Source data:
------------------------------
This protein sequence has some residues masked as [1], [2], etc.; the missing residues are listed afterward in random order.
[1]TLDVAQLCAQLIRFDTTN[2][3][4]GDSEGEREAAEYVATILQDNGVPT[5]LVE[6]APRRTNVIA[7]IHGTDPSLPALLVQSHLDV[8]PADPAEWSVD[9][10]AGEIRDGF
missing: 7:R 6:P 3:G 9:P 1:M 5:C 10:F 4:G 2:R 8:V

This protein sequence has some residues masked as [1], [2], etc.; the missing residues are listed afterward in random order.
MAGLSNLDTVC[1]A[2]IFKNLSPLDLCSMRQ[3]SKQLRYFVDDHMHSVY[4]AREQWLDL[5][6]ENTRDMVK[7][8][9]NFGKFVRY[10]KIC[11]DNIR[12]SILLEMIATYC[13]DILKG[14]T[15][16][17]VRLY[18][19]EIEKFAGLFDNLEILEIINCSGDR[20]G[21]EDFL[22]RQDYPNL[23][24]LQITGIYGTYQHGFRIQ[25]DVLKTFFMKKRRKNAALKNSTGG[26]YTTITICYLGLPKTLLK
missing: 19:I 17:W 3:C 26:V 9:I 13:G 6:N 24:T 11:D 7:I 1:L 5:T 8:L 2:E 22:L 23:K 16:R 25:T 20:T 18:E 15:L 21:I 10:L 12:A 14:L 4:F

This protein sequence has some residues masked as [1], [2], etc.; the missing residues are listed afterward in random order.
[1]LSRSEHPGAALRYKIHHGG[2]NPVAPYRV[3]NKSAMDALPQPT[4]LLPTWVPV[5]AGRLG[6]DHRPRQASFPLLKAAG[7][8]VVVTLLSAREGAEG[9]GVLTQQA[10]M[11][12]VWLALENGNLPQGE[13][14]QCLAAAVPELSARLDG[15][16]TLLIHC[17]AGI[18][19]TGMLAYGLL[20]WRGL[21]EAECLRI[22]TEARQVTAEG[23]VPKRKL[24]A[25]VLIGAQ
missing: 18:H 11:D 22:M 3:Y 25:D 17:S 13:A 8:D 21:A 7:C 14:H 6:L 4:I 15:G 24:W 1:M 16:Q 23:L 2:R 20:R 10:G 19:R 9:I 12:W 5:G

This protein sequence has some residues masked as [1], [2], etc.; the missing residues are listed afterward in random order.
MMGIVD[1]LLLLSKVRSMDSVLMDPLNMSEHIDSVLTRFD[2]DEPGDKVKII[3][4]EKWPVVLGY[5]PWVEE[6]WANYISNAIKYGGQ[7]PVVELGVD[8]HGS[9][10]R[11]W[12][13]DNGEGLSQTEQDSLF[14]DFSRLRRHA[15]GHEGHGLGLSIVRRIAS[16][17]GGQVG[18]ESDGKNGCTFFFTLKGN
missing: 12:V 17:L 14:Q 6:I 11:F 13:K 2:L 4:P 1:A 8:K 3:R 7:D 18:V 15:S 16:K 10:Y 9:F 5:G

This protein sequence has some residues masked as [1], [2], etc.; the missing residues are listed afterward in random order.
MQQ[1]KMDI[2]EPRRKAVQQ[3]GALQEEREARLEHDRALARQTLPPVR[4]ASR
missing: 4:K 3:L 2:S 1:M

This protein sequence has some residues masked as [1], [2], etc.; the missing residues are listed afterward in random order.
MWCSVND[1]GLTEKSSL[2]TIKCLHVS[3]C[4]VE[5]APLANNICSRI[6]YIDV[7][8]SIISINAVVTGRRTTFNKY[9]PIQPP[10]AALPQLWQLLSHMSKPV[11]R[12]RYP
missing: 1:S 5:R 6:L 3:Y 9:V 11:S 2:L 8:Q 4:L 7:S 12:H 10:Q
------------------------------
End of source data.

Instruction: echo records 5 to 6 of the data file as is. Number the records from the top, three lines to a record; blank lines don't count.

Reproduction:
This protein sequence has some residues masked as [1], [2], etc.; the missing residues are listed afterward in random order.
MQQ[1]KMDI[2]EPRRKAVQQ[3]GALQEEREARLEHDRALARQTLPPVR[4]ASR
missing: 4:K 3:L 2:S 1:M

This protein sequence has some residues masked as [1], [2], etc.; the missing residues are listed afterward in random order.
MWCSVND[1]GLTEKSSL[2]TIKCLHVS[3]C[4]VE[5]APLANNICSRI[6]YIDV[7][8]SIISINAVVTGRRTTFNKY[9]PIQPP[10]AALPQLWQLLSHMSKPV[11]R[12]RYP
missing: 1:S 5:R 6:L 3:Y 9:V 11:S 2:L 8:Q 4:L 7:S 12:H 10:Q